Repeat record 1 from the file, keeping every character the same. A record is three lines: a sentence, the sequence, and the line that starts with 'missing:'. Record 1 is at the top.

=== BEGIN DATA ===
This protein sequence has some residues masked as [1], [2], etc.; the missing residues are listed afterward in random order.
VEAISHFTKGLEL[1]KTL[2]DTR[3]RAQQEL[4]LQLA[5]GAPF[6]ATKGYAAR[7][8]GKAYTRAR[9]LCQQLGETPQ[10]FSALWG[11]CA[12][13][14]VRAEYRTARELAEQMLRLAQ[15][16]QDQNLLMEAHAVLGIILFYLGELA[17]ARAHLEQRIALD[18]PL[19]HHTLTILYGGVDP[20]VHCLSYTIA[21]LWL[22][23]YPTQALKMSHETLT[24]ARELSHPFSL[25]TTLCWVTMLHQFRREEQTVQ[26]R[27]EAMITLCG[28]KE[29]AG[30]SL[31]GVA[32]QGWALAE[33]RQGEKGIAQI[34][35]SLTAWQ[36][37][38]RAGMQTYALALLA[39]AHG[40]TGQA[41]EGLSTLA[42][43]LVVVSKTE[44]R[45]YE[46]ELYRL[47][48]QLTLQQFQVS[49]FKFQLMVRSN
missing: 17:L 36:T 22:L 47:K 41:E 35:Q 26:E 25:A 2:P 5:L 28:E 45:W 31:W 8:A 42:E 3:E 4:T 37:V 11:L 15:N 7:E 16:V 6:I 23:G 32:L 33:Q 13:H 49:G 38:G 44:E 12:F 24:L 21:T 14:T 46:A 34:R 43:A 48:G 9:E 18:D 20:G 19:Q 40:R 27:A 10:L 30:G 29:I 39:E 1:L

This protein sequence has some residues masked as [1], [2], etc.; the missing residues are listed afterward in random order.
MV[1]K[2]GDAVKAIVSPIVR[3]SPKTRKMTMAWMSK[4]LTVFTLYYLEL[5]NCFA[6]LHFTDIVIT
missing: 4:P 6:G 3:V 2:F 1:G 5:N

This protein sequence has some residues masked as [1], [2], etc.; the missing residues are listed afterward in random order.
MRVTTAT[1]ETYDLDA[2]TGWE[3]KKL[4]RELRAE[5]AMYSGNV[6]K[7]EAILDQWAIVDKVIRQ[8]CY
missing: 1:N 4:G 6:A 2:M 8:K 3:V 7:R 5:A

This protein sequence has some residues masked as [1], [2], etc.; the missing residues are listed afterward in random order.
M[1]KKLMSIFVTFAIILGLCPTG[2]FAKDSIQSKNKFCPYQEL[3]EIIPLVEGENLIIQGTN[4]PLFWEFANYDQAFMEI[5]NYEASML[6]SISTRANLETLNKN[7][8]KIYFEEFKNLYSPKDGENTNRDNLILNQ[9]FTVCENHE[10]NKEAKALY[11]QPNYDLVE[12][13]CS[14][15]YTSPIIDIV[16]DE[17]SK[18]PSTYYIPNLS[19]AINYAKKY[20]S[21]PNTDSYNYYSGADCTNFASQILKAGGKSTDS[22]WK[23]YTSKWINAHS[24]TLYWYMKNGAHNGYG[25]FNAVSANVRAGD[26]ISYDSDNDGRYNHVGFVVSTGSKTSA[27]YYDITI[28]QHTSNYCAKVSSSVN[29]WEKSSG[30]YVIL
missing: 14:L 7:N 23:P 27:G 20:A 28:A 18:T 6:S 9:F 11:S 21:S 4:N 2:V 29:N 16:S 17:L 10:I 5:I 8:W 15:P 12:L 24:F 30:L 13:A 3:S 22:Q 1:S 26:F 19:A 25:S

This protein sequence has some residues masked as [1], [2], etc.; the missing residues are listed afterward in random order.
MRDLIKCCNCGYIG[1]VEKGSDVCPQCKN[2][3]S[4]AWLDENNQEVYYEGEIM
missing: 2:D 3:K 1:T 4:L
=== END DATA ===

This protein sequence has some residues masked as [1], [2], etc.; the missing residues are listed afterward in random order.
VEAISHFTKGLEL[1]KTL[2]DTR[3]RAQQEL[4]LQLA[5]GAPF[6]ATKGYAAR[7][8]GKAYTRAR[9]LCQQLGETPQ[10]FSALWG[11]CA[12][13][14]VRAEYRTARELAEQMLRLAQ[15][16]QDQNLLMEAHAVLGIILFYLGELA[17]ARAHLEQRIALD[18]PL[19]HHTLTILYGGVDP[20]VHCLSYTIA[21]LWL[22][23]YPTQALKMSHETLT[24]ARELSHPFSL[25]TTLCWVTMLHQFRREEQTVQ[26]R[27]EAMITLCG[28]KE[29]AG[30]SL[31]GVA[32]QGWALAE[33]RQGEKGIAQI[34][35]SLTAWQ[36][37][38]RAGMQTYALALLA[39]AHG[40]TGQA[41]EGLSTLA[42][43]LVVVSKTE[44]R[45]YE[46]ELYRL[47][48]QLTLQQFQVS[49]FKFQLMVRSN
missing: 17:L 36:T 22:L 47:K 41:E 35:Q 26:E 25:A 2:P 5:L 28:E 45:W 31:W 8:A 42:E 3:E 4:T 37:V 11:L 15:N 7:E 16:V 6:I 23:G 32:L 33:Q 13:H 49:G 38:G 44:E 12:F 24:L 21:T 14:T 46:A 34:R 43:A 48:G 9:E 18:D 20:G 19:Q 40:R 27:A 10:L 30:G 29:I 39:E 1:L